Reimer, served as a soldier in the war of 1812,
aiid subsequently became a pensioner. He was
a farmer, owning about one hundred acres of
land. He married Susan Furtchey, and they
were the parents of the following children, all
of whom were born at Johnsonsburg : William,
mentioned at length hereinafter ; Christian, Jacob,
Catherine, Sarah, Margaret, and Mary.

William Reimer, son of Peter and Susan
(Furtchey) Reimer, was born in 1823, and was
a farmer all his life, being the possessor of
about eighty acres of well tilled land. He mar-
ried Catherine Dutts, a native of Plainfield town-
ship, and their children were : Amanda ; Peter ;
Jacob, who is deceased ; Matilda ; John ; Jose-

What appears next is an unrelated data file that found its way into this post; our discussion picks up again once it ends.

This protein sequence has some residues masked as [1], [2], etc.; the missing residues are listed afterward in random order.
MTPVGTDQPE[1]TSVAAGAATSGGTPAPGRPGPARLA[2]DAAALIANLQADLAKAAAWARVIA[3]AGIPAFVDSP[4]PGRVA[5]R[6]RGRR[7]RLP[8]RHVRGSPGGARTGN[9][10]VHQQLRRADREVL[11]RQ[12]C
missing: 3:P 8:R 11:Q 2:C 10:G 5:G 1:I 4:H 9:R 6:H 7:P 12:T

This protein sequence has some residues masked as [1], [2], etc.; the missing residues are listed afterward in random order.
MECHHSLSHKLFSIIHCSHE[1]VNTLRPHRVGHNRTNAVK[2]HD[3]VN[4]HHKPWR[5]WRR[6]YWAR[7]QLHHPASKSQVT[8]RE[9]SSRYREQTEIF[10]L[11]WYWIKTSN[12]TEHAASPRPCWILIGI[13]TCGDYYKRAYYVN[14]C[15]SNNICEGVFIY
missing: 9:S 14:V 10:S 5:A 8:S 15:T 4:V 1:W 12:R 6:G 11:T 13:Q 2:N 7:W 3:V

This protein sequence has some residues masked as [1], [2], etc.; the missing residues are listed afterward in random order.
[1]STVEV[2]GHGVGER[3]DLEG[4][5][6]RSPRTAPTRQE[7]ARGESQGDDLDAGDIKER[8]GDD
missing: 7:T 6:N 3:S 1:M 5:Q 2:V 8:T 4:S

phine ; Frank, mentioned at length hereinafter ;
and Harvey. ]\Irs. Reimer, the mother of these
children, died in 1892, and the death of her hus-
band occurred in 1895, when he had reached the
age of seventy-two years. Both Mr. and Mrs.
Reimer were regarded with well-deserved re-
spect and affection by all who know them.

Frank Reimer, son of William and Catherine
(Dutts) Reimer, was born January 23, i860,
in Johnsonsburg, where he received his educa-
tion. In early life he assisted his father on the
homestead, and subsequently obtained employ-
ment as a teamster, in which capacity he was en-
gaged in the transportation of slate. After work-
ing for a time in the slate quarry, he purchased in
1886 the East Bangor House, which he remodeled
and refurnished, making of it in all respects a
first class hotel. It has a capacity for accommo-
dating twenty-five guests, and all its appoint-
ments are such as to afford the greatest possible
comfort and convenience. As the proprietor of
this hotel Mr. Reimer has achieved a signal suc-